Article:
Yes, it's possible for a corpse to explode during cremation
You were only supposed to blow the doors off... Exploding decomposing bodies are unlikely during cremation unless someone forgot to take the pacemaker out of dear uncle Joe.
Although many of us would rather not think too much about what happens to our bodies after we die, if you’ve ever come across one of the rare local media reports of an ‘exploding corpse’, you probably came away with more questions than answers.
The decomposition process begins just minutes after death – cells become deprived of oxygen and acids, and enzymes start to break them down. Body temperature drops and rigor mortis (the stiffening of oxygen-deprived muscles) starts to set in. Microbes that lived on and in the body during life, no longer kept in line by the immune system, start to digest the decomposing cells.
The body then starts to putrefy; soft tissues break down into a liquid and microbes ferment the body’s sugars, releasing gases like methane, hydrogen sulphide and ammonia in the process. These gases can build up inside a decomposing corpse and sometimes, if the pressure becomes too high, they can rupture the stomach.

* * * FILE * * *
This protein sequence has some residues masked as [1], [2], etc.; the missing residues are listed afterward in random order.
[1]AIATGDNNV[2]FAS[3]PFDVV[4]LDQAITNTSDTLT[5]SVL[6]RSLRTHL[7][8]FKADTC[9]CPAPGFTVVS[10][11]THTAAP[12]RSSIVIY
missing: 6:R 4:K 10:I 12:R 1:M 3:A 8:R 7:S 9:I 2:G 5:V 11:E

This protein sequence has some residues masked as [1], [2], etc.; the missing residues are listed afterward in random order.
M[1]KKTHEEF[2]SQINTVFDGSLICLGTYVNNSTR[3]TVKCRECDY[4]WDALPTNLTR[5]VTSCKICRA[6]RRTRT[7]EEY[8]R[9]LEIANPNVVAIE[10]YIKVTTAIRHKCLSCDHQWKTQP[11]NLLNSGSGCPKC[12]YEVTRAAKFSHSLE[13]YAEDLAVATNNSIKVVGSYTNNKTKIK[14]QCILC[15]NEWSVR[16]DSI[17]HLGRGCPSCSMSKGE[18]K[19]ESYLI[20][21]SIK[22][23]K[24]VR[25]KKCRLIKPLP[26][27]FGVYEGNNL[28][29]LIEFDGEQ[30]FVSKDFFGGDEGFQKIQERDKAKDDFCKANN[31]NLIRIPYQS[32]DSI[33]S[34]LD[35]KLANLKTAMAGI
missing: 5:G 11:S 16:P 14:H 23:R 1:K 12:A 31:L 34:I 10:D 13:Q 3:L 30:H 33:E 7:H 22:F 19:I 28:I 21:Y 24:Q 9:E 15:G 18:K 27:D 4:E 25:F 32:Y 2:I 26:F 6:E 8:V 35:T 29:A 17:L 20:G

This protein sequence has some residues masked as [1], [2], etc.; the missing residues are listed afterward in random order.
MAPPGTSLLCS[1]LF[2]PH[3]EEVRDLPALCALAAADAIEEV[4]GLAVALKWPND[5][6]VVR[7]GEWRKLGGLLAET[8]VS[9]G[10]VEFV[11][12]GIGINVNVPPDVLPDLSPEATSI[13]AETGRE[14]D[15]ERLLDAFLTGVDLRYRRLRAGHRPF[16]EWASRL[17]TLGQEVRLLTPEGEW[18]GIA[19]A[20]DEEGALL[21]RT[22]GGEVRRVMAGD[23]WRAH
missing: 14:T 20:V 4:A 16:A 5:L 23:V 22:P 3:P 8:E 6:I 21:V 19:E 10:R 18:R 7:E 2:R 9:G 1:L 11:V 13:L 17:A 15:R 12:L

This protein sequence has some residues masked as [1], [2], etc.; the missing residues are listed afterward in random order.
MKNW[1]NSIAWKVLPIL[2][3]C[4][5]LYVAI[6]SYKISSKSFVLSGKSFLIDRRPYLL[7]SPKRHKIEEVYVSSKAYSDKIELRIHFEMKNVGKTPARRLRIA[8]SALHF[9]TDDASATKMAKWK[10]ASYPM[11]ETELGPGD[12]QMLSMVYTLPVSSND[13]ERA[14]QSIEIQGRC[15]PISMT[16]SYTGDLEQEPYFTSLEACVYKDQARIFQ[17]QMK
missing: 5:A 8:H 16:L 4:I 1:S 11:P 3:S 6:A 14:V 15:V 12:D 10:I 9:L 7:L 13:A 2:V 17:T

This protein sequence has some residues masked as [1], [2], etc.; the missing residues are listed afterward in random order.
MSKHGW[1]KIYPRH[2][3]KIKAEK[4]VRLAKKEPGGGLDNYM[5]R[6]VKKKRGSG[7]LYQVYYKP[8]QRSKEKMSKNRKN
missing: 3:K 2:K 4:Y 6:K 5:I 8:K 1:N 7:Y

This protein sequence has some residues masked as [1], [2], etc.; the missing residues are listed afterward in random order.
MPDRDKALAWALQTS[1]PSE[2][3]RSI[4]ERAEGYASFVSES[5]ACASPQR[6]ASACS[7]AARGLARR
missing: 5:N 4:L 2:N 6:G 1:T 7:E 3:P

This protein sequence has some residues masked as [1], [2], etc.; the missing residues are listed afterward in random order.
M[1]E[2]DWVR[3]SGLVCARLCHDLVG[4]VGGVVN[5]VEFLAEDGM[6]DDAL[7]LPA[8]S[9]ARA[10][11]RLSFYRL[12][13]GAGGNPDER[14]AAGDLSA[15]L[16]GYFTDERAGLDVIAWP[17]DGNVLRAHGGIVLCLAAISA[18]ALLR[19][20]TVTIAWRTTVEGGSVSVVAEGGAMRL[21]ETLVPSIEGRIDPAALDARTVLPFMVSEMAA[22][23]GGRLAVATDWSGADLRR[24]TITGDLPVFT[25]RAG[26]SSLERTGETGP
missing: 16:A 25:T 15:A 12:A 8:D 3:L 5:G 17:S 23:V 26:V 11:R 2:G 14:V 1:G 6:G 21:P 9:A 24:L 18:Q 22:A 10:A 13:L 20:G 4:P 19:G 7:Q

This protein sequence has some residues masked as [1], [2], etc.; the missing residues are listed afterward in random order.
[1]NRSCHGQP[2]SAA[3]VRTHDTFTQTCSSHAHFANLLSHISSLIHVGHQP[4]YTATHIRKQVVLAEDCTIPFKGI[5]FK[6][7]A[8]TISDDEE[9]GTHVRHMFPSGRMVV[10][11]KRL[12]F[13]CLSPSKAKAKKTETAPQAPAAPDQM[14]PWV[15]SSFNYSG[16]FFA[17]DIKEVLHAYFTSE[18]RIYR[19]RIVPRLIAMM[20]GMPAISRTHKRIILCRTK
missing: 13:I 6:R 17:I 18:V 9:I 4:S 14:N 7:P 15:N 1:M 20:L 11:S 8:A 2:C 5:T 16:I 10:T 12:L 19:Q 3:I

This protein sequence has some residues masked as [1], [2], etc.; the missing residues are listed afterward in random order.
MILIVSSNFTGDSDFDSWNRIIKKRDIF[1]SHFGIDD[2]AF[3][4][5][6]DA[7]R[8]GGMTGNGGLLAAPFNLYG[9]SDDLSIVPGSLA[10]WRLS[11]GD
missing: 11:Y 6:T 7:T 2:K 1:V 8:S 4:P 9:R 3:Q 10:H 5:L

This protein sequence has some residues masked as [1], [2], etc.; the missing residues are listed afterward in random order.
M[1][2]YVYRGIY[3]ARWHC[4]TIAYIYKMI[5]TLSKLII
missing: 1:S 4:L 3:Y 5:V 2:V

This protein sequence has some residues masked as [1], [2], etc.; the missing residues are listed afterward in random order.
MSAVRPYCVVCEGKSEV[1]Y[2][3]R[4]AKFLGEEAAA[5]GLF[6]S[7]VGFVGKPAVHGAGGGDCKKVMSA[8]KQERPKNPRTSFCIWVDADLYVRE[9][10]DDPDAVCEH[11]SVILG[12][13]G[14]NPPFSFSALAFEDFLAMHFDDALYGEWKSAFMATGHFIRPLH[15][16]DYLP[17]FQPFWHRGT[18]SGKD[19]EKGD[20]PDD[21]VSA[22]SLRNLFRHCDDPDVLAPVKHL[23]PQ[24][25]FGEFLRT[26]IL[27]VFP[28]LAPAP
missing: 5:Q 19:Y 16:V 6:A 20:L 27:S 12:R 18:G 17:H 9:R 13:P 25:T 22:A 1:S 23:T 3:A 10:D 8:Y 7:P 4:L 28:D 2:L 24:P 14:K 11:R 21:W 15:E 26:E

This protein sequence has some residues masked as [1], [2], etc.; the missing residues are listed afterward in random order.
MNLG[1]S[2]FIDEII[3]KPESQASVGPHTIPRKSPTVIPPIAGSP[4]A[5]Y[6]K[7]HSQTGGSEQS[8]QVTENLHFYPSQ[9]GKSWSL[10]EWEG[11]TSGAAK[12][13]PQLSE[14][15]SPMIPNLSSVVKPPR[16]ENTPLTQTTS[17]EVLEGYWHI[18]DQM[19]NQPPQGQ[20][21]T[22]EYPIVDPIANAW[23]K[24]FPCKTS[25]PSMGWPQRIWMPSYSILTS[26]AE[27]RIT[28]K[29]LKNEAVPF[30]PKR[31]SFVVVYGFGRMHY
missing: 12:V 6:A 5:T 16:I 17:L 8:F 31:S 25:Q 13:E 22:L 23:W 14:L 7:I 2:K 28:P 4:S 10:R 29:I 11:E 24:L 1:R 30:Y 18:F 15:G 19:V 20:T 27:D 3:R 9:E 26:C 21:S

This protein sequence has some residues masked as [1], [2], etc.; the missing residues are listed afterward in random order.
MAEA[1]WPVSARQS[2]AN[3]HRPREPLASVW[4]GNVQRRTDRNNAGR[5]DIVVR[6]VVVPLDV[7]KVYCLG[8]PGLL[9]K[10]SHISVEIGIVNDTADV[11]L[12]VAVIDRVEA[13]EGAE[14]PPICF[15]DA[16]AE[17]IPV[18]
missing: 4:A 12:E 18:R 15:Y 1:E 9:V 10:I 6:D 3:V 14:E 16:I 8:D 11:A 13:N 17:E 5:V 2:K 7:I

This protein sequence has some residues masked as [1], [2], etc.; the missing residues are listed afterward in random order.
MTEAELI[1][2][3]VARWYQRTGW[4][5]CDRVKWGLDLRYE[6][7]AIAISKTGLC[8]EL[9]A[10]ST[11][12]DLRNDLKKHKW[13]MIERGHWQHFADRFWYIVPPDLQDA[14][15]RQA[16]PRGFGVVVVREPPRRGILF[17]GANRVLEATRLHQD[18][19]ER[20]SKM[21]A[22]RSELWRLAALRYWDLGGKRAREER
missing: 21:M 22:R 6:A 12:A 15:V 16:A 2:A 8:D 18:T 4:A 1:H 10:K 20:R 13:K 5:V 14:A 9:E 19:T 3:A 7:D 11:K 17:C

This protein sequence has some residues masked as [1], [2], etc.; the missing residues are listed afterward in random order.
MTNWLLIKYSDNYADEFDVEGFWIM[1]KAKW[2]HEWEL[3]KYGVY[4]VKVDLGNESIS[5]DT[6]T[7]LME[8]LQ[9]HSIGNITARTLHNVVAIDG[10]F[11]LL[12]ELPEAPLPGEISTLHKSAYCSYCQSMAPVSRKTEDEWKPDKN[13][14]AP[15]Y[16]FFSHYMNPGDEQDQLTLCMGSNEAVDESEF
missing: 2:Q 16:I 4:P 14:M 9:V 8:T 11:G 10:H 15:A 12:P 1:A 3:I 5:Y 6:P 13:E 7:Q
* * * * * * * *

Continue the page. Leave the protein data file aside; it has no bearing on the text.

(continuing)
So, an exploding corpse isn’t impossible, but it’s unlikely to happen during cremation because the body wouldn’t be allowed to reach the putrefaction stage; refrigeration or embalming can be used to slow decomposition until cremation.
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However, above-ground mausoleum caskets that are sealed completely can burst because of the pressure built up from trapped gases. For those intent on a mausoleum burial, an unsealed casket – which can ‘burp’ to release gases produced during the decomposition process – can avoid this risk.
The gases from putrefaction may not cause a corpse to explode during cremation, but an unexpected pacemaker could. In 1976, the mercury zinc batteries of a pacemaker exploded inside a crematorium in Solihull, breaking the brick lining of the cremation chamber and leading to new regulations on the removal of pacemakers, as well as other medical implants, prior to cremation.
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Asked by: Duru Günel and Kerem Günel, Turkey
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Dr Claire Asher is a science journalist and has a PhD in Genetics, Ecology, and Evolution (GEE) at the University of Leeds. She also works part time as Manager of the UK Robotics and Autonomous Systems (RAS) Network, based at Imperial College London. Asher is also the author of Brave Green World: How Science Can Save Our Planet.